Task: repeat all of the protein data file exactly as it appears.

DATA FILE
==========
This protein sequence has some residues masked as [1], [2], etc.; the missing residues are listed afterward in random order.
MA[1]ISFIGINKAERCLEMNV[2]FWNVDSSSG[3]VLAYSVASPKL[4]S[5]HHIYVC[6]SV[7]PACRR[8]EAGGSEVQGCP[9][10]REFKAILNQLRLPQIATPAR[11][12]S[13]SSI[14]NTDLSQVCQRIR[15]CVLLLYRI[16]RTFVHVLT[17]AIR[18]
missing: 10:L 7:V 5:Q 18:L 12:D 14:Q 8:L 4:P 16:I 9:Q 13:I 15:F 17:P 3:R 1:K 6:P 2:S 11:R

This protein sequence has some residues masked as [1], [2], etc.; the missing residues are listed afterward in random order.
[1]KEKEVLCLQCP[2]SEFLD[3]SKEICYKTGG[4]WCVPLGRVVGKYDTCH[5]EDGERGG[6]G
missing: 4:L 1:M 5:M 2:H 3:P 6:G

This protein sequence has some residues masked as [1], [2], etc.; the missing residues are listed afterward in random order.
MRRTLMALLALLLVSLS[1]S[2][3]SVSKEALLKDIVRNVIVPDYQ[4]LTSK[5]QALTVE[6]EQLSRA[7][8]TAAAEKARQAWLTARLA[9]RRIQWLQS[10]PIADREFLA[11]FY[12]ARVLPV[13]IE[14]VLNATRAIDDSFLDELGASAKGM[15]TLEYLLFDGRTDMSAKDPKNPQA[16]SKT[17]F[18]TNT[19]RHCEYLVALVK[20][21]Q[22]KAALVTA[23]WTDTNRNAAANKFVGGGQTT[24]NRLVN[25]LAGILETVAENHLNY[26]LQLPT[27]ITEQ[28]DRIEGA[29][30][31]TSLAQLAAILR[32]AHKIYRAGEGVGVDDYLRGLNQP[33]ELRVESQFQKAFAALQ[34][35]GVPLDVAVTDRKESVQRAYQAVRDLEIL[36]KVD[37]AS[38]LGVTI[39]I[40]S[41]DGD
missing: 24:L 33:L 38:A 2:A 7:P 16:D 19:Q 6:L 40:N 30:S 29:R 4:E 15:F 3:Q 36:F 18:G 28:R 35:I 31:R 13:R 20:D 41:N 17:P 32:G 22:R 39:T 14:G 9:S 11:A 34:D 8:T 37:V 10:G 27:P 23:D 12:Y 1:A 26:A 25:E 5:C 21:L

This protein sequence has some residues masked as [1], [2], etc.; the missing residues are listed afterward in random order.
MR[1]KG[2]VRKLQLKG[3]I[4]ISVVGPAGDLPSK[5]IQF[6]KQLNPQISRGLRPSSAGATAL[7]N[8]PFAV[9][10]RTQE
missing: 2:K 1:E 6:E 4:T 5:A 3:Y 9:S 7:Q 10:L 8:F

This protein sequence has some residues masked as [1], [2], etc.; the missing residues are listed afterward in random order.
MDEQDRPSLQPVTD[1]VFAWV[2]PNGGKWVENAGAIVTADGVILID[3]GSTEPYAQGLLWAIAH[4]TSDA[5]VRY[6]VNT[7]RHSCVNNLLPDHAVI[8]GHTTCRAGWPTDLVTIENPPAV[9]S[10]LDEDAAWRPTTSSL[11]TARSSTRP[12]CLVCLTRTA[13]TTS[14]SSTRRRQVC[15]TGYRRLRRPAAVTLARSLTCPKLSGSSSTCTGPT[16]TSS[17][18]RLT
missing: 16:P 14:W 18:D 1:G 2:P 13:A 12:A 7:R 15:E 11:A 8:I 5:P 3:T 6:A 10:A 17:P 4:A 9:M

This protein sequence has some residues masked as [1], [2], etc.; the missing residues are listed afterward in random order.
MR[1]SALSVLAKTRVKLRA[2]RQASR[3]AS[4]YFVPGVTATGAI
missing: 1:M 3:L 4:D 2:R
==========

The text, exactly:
This protein sequence has some residues masked as [1], [2], etc.; the missing residues are listed afterward in random order.
MA[1]ISFIGINKAERCLEMNV[2]FWNVDSSSG[3]VLAYSVASPKL[4]S[5]HHIYVC[6]SV[7]PACRR[8]EAGGSEVQGCP[9][10]REFKAILNQLRLPQIATPAR[11][12]S[13]SSI[14]NTDLSQVCQRIR[15]CVLLLYRI[16]RTFVHVLT[17]AIR[18]
missing: 10:L 7:V 5:Q 18:L 12:D 14:Q 8:L 4:P 16:I 9:Q 13:I 15:F 17:P 3:R 1:K 6:P 2:S 11:R

This protein sequence has some residues masked as [1], [2], etc.; the missing residues are listed afterward in random order.
[1]KEKEVLCLQCP[2]SEFLD[3]SKEICYKTGG[4]WCVPLGRVVGKYDTCH[5]EDGERGG[6]G
missing: 4:L 1:M 5:M 2:H 3:P 6:G

This protein sequence has some residues masked as [1], [2], etc.; the missing residues are listed afterward in random order.
MRRTLMALLALLLVSLS[1]S[2][3]SVSKEALLKDIVRNVIVPDYQ[4]LTSK[5]QALTVE[6]EQLSRA[7][8]TAAAEKARQAWLTARLA[9]RRIQWLQS[10]PIADREFLA[11]FY[12]ARVLPV[13]IE[14]VLNATRAIDDSFLDELGASAKGM[15]TLEYLLFDGRTDMSAKDPKNPQA[16]SKT[17]F[18]TNT[19]RHCEYLVALVK[20][21]Q[22]KAALVTA[23]WTDTNRNAAANKFVGGGQTT[24]NRLVN[25]LAGILETVAENHLNY[26]LQLPT[27]ITEQ[28]DRIEGA[29][30][31]TSLAQLAAILR[32]AHKIYRAGEGVGVDDYLRGLNQP[33]ELRVESQFQKAFAALQ[34][35]GVPLDVAVTDRKESVQRAYQAVRDLEIL[36]KVD[37]AS[38]LGVTI[39]I[40]S[41]DGD
missing: 24:L 33:L 38:A 2:A 7:P 16:D 19:Q 6:L 40:N 30:S 29:R 4:E 15:F 3:Q 36:F 18:G 28:R 35:I 31:R 13:R 20:D 41:N 17:P 32:G 22:R 39:T 14:G 9:S 11:A 34:D 8:T 37:V 10:G 27:P 23:D 12:Y 1:A 26:A 25:E 5:C 21:L

This protein sequence has some residues masked as [1], [2], etc.; the missing residues are listed afterward in random order.
MR[1]KG[2]VRKLQLKG[3]I[4]ISVVGPAGDLPSK[5]IQF[6]KQLNPQISRGLRPSSAGATAL[7]N[8]PFAV[9][10]RTQE
missing: 2:K 1:E 6:E 4:T 5:A 3:Y 9:S 7:Q 10:L 8:F

This protein sequence has some residues masked as [1], [2], etc.; the missing residues are listed afterward in random order.
MDEQDRPSLQPVTD[1]VFAWV[2]PNGGKWVENAGAIVTADGVILID[3]GSTEPYAQGLLWAIAH[4]TSDA[5]VRY[6]VNT[7]RHSCVNNLLPDHAVI[8]GHTTCRAGWPTDLVTIENPPAV[9]S[10]LDEDAAWRPTTSSL[11]TARSSTRP[12]CLVCLTRTA[13]TTS[14]SSTRRRQVC[15]TGYRRLRRPAAVTLARSLTCPKLSGSSSTCTGPT[16]TSS[17][18]RLT
missing: 16:P 14:W 18:D 1:G 2:P 13:A 12:A 7:R 15:E 11:A 8:I 5:P 3:T 6:A 10:A 17:P 4:A 9:M

This protein sequence has some residues masked as [1], [2], etc.; the missing residues are listed afterward in random order.
MR[1]SALSVLAKTRVKLRA[2]RQASR[3]AS[4]YFVPGVTATGAI
missing: 1:M 3:L 4:D 2:R